The Day Time Forgets

By Marcy Barthelette

The maker of the stars would rather die for you than live without you. Max Lucado

Only silence could be heard from the tomb but they hadn’t long to wait. It was Saturday of Holy Week. The Last Supper had been served, the betrayal was complete, the suffering of the cross had ended and the body was buried quickly in honor of the Sabbath. Yet only silence is heard. There are no accounts of how the mourners spent that day or of the crowds that had surrounded Jesus before his death. We don’t know how they spent Holy Saturday. It’s a day that seems lost to time.

I wonder where we would have found Barabbas on a Saturday he didn’t expect to see. Did he wonder about the man who died in his place? Did he ever realize what had happened on that day or did he continue his life of crime?

Where did Mary Magdalene and Jesus’ mother, Mary, go to mourn, and did they seek solitude or comfort one another?

What of the disciples? Did they begin to realize the impact of Jesus’ gift to all mankind or did they secretly gather in groups to share their doubts and questions? They’d been at his side for three years when he accepted that cross, yet they still knew so little of who he really was.

I put all my hope in the Lord. He leaned down to me; he listened to my cry for help. He lifted me out of the pit of death, out of the mud and filth, and set my feet on solid rock. He steadied my legs. Psalm 40:1-2

For years, my husband has wondered about what Jesus was doing in the tomb. He has spent a fair amount of time contemplating the possibilities. Was he pacing with the anxiety of the coming day when he would rise again? Was he busy planning a huge celebration? Was he resting to regain his strength from the unimaginable rigors of the torture and crucifixion? Like everything about Holy Saturday, we will be left contemplating.

Instead of questioning the happenings in Jesus’ day, perhaps we would do well to use that time to search deeply within ourselves. Holy Week is a potpourri of emotions, ranging from exhilaration to despair and then to forgiveness and unending hope. Saturday is a quiet time to breathe, inhale the stillness and accept the gift offered to each of us. We didn’t earn it and we certainly don’t deserve it, but it’s ours. Breathe deeply in the scent of the living Jesus. Let Him illumine your candle to light our dark world.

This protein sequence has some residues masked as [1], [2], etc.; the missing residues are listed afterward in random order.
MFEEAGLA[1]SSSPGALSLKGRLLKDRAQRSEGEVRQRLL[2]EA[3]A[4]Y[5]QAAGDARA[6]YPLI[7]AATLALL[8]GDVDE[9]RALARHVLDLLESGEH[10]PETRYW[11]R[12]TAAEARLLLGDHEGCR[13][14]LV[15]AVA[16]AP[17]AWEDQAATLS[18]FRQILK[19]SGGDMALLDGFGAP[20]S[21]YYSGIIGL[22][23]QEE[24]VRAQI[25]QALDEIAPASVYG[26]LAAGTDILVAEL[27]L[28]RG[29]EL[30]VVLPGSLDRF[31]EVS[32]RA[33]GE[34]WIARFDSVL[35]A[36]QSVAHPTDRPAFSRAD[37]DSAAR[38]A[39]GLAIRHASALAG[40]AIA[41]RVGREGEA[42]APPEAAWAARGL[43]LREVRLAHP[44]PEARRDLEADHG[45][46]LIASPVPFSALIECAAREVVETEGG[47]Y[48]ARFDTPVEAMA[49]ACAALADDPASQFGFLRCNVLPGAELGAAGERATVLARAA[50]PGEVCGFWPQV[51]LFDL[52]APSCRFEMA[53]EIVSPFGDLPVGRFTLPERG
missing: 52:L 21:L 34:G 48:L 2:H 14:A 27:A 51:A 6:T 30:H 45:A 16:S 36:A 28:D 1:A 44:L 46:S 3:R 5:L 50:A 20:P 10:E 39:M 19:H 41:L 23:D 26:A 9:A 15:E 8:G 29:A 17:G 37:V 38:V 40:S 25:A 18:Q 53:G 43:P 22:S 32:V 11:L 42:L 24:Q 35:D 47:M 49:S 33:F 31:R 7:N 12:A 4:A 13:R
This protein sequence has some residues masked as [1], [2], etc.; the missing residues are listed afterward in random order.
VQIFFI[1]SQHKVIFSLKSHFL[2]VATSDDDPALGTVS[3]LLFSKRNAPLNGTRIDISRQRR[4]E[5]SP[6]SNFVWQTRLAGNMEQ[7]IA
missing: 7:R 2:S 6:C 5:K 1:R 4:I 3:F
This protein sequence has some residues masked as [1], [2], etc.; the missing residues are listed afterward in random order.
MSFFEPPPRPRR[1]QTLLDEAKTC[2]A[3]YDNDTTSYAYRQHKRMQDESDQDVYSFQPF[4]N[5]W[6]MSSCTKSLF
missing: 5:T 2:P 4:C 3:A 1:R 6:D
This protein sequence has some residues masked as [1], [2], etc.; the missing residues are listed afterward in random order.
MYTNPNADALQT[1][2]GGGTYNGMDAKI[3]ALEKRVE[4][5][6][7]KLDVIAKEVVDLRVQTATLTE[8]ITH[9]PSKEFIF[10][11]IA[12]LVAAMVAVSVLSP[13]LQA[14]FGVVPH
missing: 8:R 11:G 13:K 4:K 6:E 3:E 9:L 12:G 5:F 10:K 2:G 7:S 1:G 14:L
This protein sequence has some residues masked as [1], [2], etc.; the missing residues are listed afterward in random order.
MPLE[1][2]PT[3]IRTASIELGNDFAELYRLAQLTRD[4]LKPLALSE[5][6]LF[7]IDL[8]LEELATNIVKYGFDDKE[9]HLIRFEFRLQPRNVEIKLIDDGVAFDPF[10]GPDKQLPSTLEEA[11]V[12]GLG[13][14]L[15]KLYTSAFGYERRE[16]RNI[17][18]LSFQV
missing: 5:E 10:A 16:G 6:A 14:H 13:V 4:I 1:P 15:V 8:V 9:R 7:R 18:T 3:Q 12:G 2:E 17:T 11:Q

There is treasure to be found in the sacred space that comes as you breathe in that place of quiet surrender. Don’t rush through the space called “Between.” Katherine Walden

Over the years of my life, it seems more often than not that winter doesn’t begin to release its hold and give way to spring until we endure the pain of the cross. If all is right in our world, Easter should dawn brilliantly to usher in the newness of spring because the resurrection has come. But here’s the thing: we must accept the pain and promise of the cross before springtime can enter our hearts. Have we truly come to grips with the significance of the cross?

I have been crucified with Christ and I no longer live, but Christ lives in me. And the life that I now live in my body, I live by faith, indeed, by the faithfulness of God’s Son, who loved me and gave himself for me. Galatians 2:20

Carry the cross for Him this week and rest in the quiet peace of Saturday so you’ll be ready for the celebration of a glorious Easter! Happy Easter, everyone!

Dear lord, I will lift the cup of salvation heavenward this Easter. Thank you for filling it with Jesus. Amen
. Andi Lehman, Society Of Saint Andrew Lenten Devotions 


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